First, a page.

# A copy buffer
A_buf = tvm.compute((o, m, env.BATCH, env.BLOCK_OUT), lambda *i: A(*i), "A_buf")
# B copy buffer
B_buf = tvm.compute((o, m, env.BATCH, env.BLOCK_OUT), lambda *i: B(*i), "B_buf")

Vector Addition

Now we’re ready to describe the vector addition result tensor C, with another compute operation. The compute function takes the shape of the tensor, as well as a lambda function that describes the computation rule for each position of the tensor.

No computation happens during this phase, as we are only declaring how the computation should be done.

# Describe the in-VTA vector addition
C_buf = tvm.compute(
    (o, m, env.BATCH, env.BLOCK_OUT),
    lambda *i: A_buf(*i).astype(env.acc_dtype) + B_buf(*i).astype(env.acc_dtype),
    name="C_buf")

Casting the Results

After the computation is done, we’ll need to send the results computed by VTA back to main memory.

Note

Memory Store Restrictions

One specificity of VTA is that it only supports DRAM stores in the narrow env.inp_dtype data type format. This lets us reduce the data footprint for memory transfers (more on this in the basic matrix multiply example).

We perform one last typecast operation to the narrow input activation data format.

# Cast to output type, and send to main memory
C = tvm.compute(
    (o, m, env.BATCH, env.BLOCK_OUT),
    lambda *i: C_buf(*i).astype(env.inp_dtype),
    name="C")

This concludes the computation declaration part of this tutorial.

Scheduling the Computation

While the above lines describes the computation rule, we can obtain C in many ways. TVM asks the user to provide an implementation of the computation called schedule.

A schedule is a set of transformations to an original computation that transforms the implementation of the computation without affecting correctness. This simple VTA programming tutorial aims to demonstrate basic schedule transformations that will map the original schedule down to VTA hardware primitives.

Default Schedule

After we construct the schedule, by default the schedule computes C in the following way:

# Let's take a look at the generated schedule
s = tvm.create_schedule(C.op)

print(tvm.lower(s, [A, B, C], simple_mode=True))

Out:

// attr [A_buf] storage_scope = "global"
allocate A_buf[int32 * 1024]
// attr [B_buf] storage_scope = "global"
allocate B_buf[int32 * 1024]
produce A_buf {
  for (i1, 0, 64) {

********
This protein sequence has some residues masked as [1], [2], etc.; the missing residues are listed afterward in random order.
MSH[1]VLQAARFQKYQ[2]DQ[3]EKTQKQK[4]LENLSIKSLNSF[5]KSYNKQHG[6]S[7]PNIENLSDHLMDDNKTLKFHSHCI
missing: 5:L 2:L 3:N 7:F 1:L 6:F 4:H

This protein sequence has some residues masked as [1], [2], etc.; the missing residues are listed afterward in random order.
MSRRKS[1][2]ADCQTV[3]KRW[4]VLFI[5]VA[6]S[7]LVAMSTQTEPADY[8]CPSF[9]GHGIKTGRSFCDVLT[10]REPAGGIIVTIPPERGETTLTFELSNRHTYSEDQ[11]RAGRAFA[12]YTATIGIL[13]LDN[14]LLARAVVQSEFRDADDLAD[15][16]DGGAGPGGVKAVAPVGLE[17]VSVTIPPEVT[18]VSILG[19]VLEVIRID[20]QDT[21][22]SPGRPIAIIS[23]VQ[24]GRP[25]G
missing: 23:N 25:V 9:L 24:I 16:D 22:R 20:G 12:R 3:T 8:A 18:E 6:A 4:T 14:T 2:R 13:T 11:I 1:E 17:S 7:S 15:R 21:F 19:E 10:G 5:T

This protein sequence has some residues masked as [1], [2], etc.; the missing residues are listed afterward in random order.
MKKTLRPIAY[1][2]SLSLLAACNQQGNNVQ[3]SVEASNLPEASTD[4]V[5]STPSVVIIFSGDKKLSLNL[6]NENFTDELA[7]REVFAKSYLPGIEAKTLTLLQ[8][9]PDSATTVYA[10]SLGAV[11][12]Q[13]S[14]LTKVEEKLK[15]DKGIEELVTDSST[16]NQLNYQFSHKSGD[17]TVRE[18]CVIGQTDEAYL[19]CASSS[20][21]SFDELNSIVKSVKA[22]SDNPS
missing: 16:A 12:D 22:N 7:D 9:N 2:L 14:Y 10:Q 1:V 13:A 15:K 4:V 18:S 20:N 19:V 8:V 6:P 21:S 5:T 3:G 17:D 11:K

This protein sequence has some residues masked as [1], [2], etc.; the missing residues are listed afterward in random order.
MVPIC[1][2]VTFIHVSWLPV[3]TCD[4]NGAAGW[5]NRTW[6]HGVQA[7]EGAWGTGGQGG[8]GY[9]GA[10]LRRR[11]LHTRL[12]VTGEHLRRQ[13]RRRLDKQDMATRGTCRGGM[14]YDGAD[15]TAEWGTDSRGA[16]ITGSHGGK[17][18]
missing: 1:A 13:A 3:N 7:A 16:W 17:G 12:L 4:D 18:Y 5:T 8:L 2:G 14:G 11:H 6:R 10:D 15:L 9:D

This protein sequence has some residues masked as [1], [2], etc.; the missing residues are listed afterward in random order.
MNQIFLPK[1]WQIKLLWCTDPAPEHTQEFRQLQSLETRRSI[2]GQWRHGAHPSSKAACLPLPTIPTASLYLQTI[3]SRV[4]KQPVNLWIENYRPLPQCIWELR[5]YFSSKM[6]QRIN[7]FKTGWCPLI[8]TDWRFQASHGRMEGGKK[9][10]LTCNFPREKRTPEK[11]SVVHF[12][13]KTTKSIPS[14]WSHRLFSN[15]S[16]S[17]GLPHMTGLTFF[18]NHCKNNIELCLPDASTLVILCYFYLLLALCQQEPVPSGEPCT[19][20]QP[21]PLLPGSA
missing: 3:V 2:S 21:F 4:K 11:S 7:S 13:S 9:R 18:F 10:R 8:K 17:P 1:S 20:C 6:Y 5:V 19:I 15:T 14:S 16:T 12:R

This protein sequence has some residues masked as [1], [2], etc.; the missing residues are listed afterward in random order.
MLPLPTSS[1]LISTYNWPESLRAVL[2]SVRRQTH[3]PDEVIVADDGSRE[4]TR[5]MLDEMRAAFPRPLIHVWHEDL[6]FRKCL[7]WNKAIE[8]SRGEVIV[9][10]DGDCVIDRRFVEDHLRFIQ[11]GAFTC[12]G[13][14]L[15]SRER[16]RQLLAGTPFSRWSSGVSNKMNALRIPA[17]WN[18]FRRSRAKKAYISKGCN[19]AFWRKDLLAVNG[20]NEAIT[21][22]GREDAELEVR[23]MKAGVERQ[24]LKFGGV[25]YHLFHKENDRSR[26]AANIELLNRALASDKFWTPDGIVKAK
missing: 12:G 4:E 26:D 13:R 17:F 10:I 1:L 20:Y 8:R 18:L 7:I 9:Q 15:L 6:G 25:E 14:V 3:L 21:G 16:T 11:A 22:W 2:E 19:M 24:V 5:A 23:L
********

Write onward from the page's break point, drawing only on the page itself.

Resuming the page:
for (i3, 0, 16) {
      A_buf[((i1*16) + i3)] = A[((i1*16) + i3)]
    }
  }
}
produce B_buf {
  for (i1, 0, 64) {
    for (i3, 0, 16) {
      B_buf[((i1*16) + i3)] = B[((i1*16) + i3)]
    }
  }
}
produce C_buf {
  for (i1, 0, 64) {
    for (i3, 0, 16) {
      A_buf[((i1*16) + i3)] = (A_buf[((i1*16) + i3)] + B_buf[((i1*16) + i3)])
    }
  }
}
produce C {
  for (i1, 0, 64) {
    for (i3, 0, 16) {
      C[((i1*16) + i3)] = int8(A_buf[((i1*16) + i3)])
    }
  }
}

Although this schedule makes sense, it won’t compile to VTA. In order to obtain correct code generation, we need to apply scheduling primitives and code annotation that will transform the schedule into one that can be directly lowered onto VTA hardware intrinsics. Those include:

  • DMA copy operations which will take globally-scoped tensors and copy those into locally-scoped tensors.
  • Vector ALU operations that will perform the vector add.

Buffer Scopes

First, we set the scope of the copy buffers to indicate to TVM that these intermediate tensors will be stored in the VTA’s on-chip SRAM buffers. Below, we tell TVM that A_buf, B_buf, C_buf will live in VTA’s on-chip accumulator buffer which serves as VTA’s general purpose register file.

Set the intermediate tensors’ scope to VTA’s on-chip accumulator buffer

s[A_buf].set_scope(env.acc_scope)
s[B_buf].set_scope(env.acc_scope)
s[C_buf].set_scope(env.acc_scope)

DMA Transfers

We need to schedule DMA transfers to move data living in DRAM to and from the VTA on-chip buffers. We insert dma_copy pragmas to indicate to the compiler that the copy operations will be performed in bulk via DMA, which is common in hardware accelerators.

# Tag the buffer copies with the DMA pragma to map a copy loop to a
# DMA transfer operation
s[A_buf].pragma(s[A_buf].op.axis[0], env.dma_copy)
s[B_buf].pragma(s[B_buf].op.axis[0], env.dma_copy)
s[C].pragma(s[C].op.axis[0], env.dma_copy)

ALU Operations

VTA has a vector ALU that can perform vector operations on tensors in the accumulator buffer. In order to tell TVM that a given operation needs to be mapped to the VTA’s vector ALU, we need to explicitly tag the vector addition loop with an env.alu pragma.

# Tell TVM that the computation needs to be performed
# on VTA's vector ALU
s[C_buf].pragma(C_buf.op.axis[0], env.alu)

# Let's take a look at the finalized schedule